Hao Liang, Poetics of Li Shangyin I, 2021. Ink and color on silk, unframed 33.7x53cm. © Hao Liang. Courtesy Gagosian.
Such feeling cannot be recalled again; it seemed long lost even when it was felt then.
—Li Shangyin, “The Sad Zither”
Gagosian announces The Sad Zither, the first solo exhibition in Europe by Chinese painter Hao Liang will be presented in London. In his delicate but immersive landscape and figure paintings, and in his choice of literary references, Hao reflects on a spectrum of emotions while considering the passage of time and the ways in which we move through the world. Giving the methods and motifs of traditional Chinese ink wash painting a contemporary spin, he highlights the genre’s unique materiality while drawing on sources from cinema, modernist art, and Chinese and Western literature. Hao employs the guohua technique to make compositions on silk that are subtly toned and tinted, but indelible, accentuating his subjects’ complexity and infusing narrative and allegorical references with atmosphere and feeling.
Hao Liang, Spring and Emaciated Horse, 2022. Ink and color on silk, unframed 44.1x32.3cm, framed 54.5x42.5x3.5cm. © Hao Liang. Courtesy Gagosian.
In the thirteen paintings on view at Gagosian’s Grosvenor Hill gallery, which were produced over the past two years, Hao explores themes and symbols from fiction and poetry, engaging with the works of Dante, Argentine writer Jorge Luis Borges, and Chinese poets Tao Yuanming (c. 365–427 CE), Li Shangyin (813–858 CE), and Du Mu (808–852 CE). The exhibition’s title alludes to Qian Zhongshu’s book On the Art of Poetry (1948), specifically the annotated text of Li Shangyin’s poem “The Sad Zither,” which notes various parallels between the verse and the instrument, including their translations of emotion into symbol, and their aesthetics of “rhythm and vitality.” In three paintings from 2021 named for this Tang dynasty literary and political figure, Hao presents the most impressionistic of all the exhibition’s works—shimmering, near-abstract interpretations of the writer’s texts on emotion and the natural world.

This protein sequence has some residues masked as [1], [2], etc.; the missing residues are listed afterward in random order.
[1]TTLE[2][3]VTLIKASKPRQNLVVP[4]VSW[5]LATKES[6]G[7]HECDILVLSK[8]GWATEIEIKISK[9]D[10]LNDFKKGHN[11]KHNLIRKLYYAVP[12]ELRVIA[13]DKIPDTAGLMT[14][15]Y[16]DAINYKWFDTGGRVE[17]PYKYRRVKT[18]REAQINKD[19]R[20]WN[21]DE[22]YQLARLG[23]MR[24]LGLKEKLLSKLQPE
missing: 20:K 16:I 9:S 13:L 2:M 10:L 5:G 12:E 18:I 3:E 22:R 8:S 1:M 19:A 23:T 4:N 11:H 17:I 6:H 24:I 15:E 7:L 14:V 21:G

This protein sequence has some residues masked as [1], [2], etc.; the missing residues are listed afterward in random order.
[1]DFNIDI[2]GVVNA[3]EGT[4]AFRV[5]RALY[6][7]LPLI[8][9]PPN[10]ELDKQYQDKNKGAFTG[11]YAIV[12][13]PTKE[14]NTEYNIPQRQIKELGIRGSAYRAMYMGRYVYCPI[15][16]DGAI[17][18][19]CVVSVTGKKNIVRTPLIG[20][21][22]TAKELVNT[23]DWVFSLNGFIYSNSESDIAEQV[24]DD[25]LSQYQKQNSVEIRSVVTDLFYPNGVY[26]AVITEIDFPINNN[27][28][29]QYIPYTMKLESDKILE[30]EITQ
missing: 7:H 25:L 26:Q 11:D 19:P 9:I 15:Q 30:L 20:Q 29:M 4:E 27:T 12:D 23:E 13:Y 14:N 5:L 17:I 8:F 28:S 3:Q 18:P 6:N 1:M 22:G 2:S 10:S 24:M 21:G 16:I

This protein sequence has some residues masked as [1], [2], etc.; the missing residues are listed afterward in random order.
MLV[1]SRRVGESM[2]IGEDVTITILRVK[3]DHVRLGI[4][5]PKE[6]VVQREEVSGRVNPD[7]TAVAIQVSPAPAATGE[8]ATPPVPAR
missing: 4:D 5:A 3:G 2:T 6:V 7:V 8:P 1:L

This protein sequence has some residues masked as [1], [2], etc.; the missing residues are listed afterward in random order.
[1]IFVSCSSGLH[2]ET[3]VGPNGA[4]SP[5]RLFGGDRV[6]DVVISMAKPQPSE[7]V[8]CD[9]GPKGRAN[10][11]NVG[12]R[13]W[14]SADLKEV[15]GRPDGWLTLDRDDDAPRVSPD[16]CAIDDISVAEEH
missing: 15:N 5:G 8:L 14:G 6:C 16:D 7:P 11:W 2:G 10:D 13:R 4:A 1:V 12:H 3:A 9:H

Hao Liang, Gatha by Ikkyū, 2022. Ink and color on silk, 149x237cm unframed. © Hao Liang. Courtesy Gagosian.
Hao’s Gatha by Ikkyū (2022) is a landscape featuring three distant figures in which a backdrop of trees adopts an ominous form suggestive of dark clouds, and a faint line of what looks like blood cuts across the skyline. The title derives from a phrase coined by Zen master Ikkyū Sōjun: “The blind leading the blind.” The wistful Searching for the Peach Blossom Land to No Avail (2022), a quiet image of a tranquil landscape rendered in gentle grisaille, draws on an ancient Chinese source, Tao Yuanming’s “Account of the Peach Blossom Spring” (421 CE), a fable about the chance discovery of a utopian realm whose inhabitants subsist in harmony with nature.
Hao Liang, All Things, 2022. Ink on silk, unframed 35x27cm, framed 47.1x39.3x3.3cm. © Hao Liang. Courtesy Gagosian.
In Divine Comedy II (2022), a disconsolate figure walks toward a group of bare trees in an otherwise barren landscape as a snake coils up from the ground. The composition is veiled by a ragged chain-link fence. Here Hao’s allusion is to Inferno—the artist has discussed his admiration for Osip Mandelstam’s reading of Dante, further remarking on the mastery of symbolism that the Russian poet shares with Li Shangyin. In Under a Tree in Britain (2022), a huge whirlpool covers the surface of a lake as a demonic figure stands beneath a tree and a second figure, in the lower right corner, walks past inconspicuously. The image refers to an incident from Borges’s story “The Garden of Forking Paths,” in which the narrator’s relative has penned a novel that explores every possible choice simultaneously: “I thought of a labyrinth of labyrinths,” the narrator relates, “of a meandering, ever-growing labyrinth that would encompass the past and future.”
A catalogue featuring texts by Travis Diehl and Zhu Zhu will be published to accompany the exhibition.
About the Exhibition
Dates: February 9–March 18, 2023
Venue: Gagosian, Grosvenor Hill, London
Courtesy of Gagosian.